Biologics do not Add to Mortality Rate for Crohn’s Disease Patients Following Surgery


Current smoking status, emergent/urgent surgery, and abdominoperineal resection were considered risk factors for total complications.

Biologics do not Add to Mortality Rate for Crohn’s Disease Patients Following Surgery

Patients with Crohn’s disease treated with biologics are not an increased risk of mortality following surgery, according to new research.

A team, led by Motoi Uchino, Department of Gastroenterological Surgery, Hyogo Medical University, evaluated the influence of preoperative treatments with biologics on surgical morbidity in patients with Crohn’s disease.

The Data

The investigators reviewed surveillance data of patients with Crohn’s disease who underwent surgery between April 2018 and April 2021 and analyzed the possible risk factors for morbidity.

The study included 305 surgically treated patients, with 92 patients treated with anti-TNF agents and 27 patients treated with ustekinumab within 12 weeks of surgery.

There was no cases of mortality.


The results show 23% (n = 70) of the entire study population developed a complication, while 13.8% (n = 42) of patients developed a surgical site infection (17 incisional SSIs and 35 organ/space SSIs).

The investigators also found current smoking status (OR, 3.44), emergent/urgent surgery (OR, 6.85), and abdominoperineal resection (OR, 14.93) were deemed risk factors for total complications.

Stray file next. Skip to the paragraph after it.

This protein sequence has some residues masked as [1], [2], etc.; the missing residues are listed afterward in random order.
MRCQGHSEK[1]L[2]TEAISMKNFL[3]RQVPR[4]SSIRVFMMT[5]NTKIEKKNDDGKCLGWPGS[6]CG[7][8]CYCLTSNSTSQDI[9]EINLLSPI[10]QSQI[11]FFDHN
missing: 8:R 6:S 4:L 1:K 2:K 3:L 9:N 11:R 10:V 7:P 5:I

In addition, penetrating disease (OR, 14.55) was identified as a risk factor for incisional surgical site infection.

Finally, current smoking status (OR, 7.09), an American Society of Anesthesiologists (ASA) score greater than 3 (OR, 5.85), a postoperative blood sugar level over 155 mg/dL (OR, 4.37), and abdominoperineal resection (OR, 207.95) were also identified as risk factors for organ/space surgical site infections.

“No correlation between preoperative treatment with biologics and surgical mortality or morbidity was found,” the authors wrote. “However, we should perform further analyses on a larger number of patients because the analyses may be limited by selection bias for treatment and several confounding factors.”


In a 2021 study, investigators found while surgeries are still commonly needed for Crohn’s disease patients, the advent of biologics have reduced the need for many surgeries for this patient population.

A team, led by Christian Stoss, Klinikum rechts der Isar, School of Medicine, Department of Surgery, Technical University of Munich, identified current trends in Crohn’s disease surgeries and case numbers following the development of new biologics to treat the disease.

In the study, the researchers used nationwide standardized hospital discharge data between 2010-2017 in Germany from 201,165 Crohn’s disease cases.

The team analyzed time-related development of admission numbers, the rate of surgery, morbidity, and mortality of inpatient Crohn’s disease cases.

The total number of hospital admission increased by 10.6% within the analyzed time period (2010, n = 23,301; 2017, n = 26,069).

Patients with comorbidities, including stenosis formation (2010, 10.1%; 2017, 13.4%) or malnutrition (2010, 0.8%; 2017, 3.2%) were increasingly admitted, despite age and gender distribution remaining comparable.

In addition, the total number of all analyzed operations for the disorder increased by 7.5% (2010, n = 1567; 2018, n = 1694).

The average of all inpatient patients receiving ileocolonic resections was 6.8 ± 0.2%, while surgeries have become more minimally invasive (2010, n = 353; 2017, n = 687).

The number of postoperative complications following surgery for Crohn’s disease patients has remained low during the duration of the study.

The study, “Association between preoperative biologic use and surgical morbidity in patients with Crohn’s disease,” was published online in the International Journal of Colorectal Disease.

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